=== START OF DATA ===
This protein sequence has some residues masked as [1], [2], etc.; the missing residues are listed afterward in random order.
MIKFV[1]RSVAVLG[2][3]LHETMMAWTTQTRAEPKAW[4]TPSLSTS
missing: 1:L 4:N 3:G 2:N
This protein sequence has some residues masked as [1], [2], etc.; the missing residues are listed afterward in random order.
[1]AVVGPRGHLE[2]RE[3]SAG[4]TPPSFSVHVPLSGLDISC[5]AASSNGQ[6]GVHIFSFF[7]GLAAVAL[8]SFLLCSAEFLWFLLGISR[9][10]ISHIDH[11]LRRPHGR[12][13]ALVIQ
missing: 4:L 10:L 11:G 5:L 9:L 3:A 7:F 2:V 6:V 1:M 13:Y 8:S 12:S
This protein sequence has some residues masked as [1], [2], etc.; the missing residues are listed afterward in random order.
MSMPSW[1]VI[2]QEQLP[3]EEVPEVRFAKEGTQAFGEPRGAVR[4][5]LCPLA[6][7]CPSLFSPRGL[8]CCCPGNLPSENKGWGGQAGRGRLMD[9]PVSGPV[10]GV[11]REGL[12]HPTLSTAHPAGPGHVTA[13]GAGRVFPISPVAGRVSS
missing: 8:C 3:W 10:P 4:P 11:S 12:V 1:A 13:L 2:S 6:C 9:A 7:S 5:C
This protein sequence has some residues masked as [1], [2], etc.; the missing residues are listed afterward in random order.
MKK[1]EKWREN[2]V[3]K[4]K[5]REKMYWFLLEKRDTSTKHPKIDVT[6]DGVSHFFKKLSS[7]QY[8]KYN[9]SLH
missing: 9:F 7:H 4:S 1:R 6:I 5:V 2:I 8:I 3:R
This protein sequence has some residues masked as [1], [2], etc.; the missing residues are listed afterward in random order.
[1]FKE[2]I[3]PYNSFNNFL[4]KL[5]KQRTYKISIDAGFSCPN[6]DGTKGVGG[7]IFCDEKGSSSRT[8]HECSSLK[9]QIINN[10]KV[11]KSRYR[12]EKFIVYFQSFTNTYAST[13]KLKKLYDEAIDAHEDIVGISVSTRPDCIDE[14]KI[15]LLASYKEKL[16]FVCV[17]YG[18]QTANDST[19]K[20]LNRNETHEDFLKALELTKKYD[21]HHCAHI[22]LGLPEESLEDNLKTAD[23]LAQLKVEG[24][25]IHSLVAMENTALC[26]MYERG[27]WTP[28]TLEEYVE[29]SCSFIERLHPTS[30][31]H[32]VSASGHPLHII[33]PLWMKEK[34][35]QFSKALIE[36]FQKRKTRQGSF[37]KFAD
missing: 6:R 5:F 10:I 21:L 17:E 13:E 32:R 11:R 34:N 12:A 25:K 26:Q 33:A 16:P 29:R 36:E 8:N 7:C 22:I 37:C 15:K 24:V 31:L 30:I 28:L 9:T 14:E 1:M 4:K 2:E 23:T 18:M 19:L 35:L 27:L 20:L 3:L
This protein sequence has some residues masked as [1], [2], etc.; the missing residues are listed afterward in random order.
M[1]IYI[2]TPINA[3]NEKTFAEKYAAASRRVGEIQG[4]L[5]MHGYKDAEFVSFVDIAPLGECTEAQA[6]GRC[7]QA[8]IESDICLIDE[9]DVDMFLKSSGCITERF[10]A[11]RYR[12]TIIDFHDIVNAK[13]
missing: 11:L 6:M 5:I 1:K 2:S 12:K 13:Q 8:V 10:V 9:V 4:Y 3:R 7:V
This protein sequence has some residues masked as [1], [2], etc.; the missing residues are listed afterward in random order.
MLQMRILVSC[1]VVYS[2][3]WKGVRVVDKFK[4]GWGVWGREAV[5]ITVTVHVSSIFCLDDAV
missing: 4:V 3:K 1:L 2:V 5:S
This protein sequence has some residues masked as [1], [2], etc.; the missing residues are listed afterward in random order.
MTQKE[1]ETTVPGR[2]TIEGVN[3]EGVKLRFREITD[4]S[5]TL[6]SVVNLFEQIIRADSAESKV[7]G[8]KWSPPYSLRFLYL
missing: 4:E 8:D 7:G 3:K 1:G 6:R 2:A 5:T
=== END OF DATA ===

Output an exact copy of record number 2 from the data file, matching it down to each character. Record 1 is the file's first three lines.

This protein sequence has some residues masked as [1], [2], etc.; the missing residues are listed afterward in random order.
[1]AVVGPRGHLE[2]RE[3]SAG[4]TPPSFSVHVPLSGLDISC[5]AASSNGQ[6]GVHIFSFF[7]GLAAVAL[8]SFLLCSAEFLWFLLGISR[9][10]ISHIDH[11]LRRPHGR[12][13]ALVIQ
missing: 4:L 10:L 11:G 5:L 9:L 3:A 7:F 2:V 6:V 1:M 13:Y 8:S 12:S